Jonathan Hoenig: Normally, I like strong stocks, Terry, but Wayne, don't you get a little queasy when the stock just goes vertical? When it goes straight up? Isn't it hard to buy a stock that's gone up how many hundred percent in the last couple of weeks or months?
Wayne Rogers: Straight up is a lot better than straight down. It may have a 50 percent correction, but it's a strong company.
Mutual Fund Face-Off: Funds for the One You Love!
Dagen's Pick: iShares DJ Consumer Goods (IYK)
Friday's close: $53.10
52-wk High: $54.76
52-wk Low: $50.68
Dagen McDowell, FOX Business News: There's nothing wrong with a practical gift. The iShares Dow Jones Consumer Goods Fund is like socks. Everyone needs socks. This consumer goods, exchange-traded fund is the perfect gift. It's got Anheuser Busch (BUD), Coca-Cola (KO), PepsiCo (PEP), Procter & Gamble (PG); you get beer, toilet paper…
Jonas Max Ferris, MAXfunds.com: Those are really great Valentine's Day gifts. I thought you said the consumer was tapped out a little while ago; like last week.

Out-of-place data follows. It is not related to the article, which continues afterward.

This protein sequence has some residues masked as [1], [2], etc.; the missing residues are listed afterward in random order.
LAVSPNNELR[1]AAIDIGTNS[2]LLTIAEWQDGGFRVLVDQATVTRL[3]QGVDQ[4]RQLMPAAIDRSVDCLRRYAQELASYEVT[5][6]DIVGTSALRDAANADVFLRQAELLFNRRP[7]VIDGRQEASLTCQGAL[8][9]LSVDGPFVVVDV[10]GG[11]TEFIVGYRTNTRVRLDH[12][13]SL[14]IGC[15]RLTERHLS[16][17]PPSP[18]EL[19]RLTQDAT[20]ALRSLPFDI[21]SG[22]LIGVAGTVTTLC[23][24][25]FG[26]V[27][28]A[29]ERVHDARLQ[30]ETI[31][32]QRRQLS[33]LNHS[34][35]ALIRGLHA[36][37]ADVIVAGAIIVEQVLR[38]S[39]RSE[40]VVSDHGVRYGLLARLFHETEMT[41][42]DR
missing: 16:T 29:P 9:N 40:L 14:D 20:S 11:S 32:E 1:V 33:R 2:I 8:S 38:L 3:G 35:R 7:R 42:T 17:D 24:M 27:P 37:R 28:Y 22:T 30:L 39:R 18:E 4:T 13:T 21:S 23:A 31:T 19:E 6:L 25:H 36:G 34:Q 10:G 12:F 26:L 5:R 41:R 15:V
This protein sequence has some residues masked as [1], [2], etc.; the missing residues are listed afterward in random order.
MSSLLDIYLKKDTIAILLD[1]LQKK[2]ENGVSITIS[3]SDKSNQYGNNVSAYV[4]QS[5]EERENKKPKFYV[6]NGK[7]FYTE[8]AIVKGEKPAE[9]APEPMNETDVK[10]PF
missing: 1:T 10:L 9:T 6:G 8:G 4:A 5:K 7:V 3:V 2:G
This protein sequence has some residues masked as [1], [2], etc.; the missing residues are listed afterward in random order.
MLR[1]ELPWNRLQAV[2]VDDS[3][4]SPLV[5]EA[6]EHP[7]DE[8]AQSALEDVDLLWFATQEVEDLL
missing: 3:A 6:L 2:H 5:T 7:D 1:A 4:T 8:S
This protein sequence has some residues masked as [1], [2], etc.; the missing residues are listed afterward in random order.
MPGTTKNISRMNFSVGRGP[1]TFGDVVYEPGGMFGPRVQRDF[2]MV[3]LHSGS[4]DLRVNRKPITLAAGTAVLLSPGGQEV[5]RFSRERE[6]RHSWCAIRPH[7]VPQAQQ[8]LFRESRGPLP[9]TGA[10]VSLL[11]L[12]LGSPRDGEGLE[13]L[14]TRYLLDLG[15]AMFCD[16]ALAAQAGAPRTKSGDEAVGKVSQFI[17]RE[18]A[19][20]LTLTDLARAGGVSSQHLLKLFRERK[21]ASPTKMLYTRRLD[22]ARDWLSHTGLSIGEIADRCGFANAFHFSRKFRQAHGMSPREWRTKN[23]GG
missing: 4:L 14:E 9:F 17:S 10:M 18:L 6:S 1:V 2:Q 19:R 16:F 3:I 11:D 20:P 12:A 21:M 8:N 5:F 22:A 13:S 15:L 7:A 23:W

Dagen McDowell: These consumer goods are the ones that do well when the economy is slowing down a little bit. Titillating is boring.
Jonas' Pick: Wasatch Global Science & Technology (WAGTX)
Min. Investment: $2,000
Jonas Max Ferris: I've got a sexy pick. The Wasatch Global Science & Technology Fund invests in emerging technology companies; not like Microsoft (MSFT) or Intel (INTC), but the very small, very speculative global technology companies that are pioneering.
Dagen McDowell: Come on. This is just a little too risky and a little too risqué, and it's expensive.
Jonas Max Ferris: OK, it's a little more La Perla than Victoria's Secret, but that's the whole idea of a Valentine's Day gift.
Dagen McDowell: That's the kind of underwear you don't even want to try on at home. It's too hot to touch.
Jonas Max Ferris: That's debatable, but I think this is more in tune with the Valentine's Day-type gift people give each other.
Dagen McDowell: Everybody needs beer and food.
Terry Keenan: Her fund could do well if the economy slows down a little later this year.
Jonas Max Ferris: I would agree with that, but some people on this show think the consumer is tapped out and loaded with debt. Correct me if I'm wrong, but it's a consumer fund. By the way, Vanguard has a very similar consumer fund that's cheaper.
Dagen McDowell: Yeah, but you shouldn't be looking at the price tag. I know I said your fund is expensive, but what do you care?
Jonas Max Ferris: I used to own my fund in the Challenge a few years back. That's all I have to say. It's a better fund. You know it.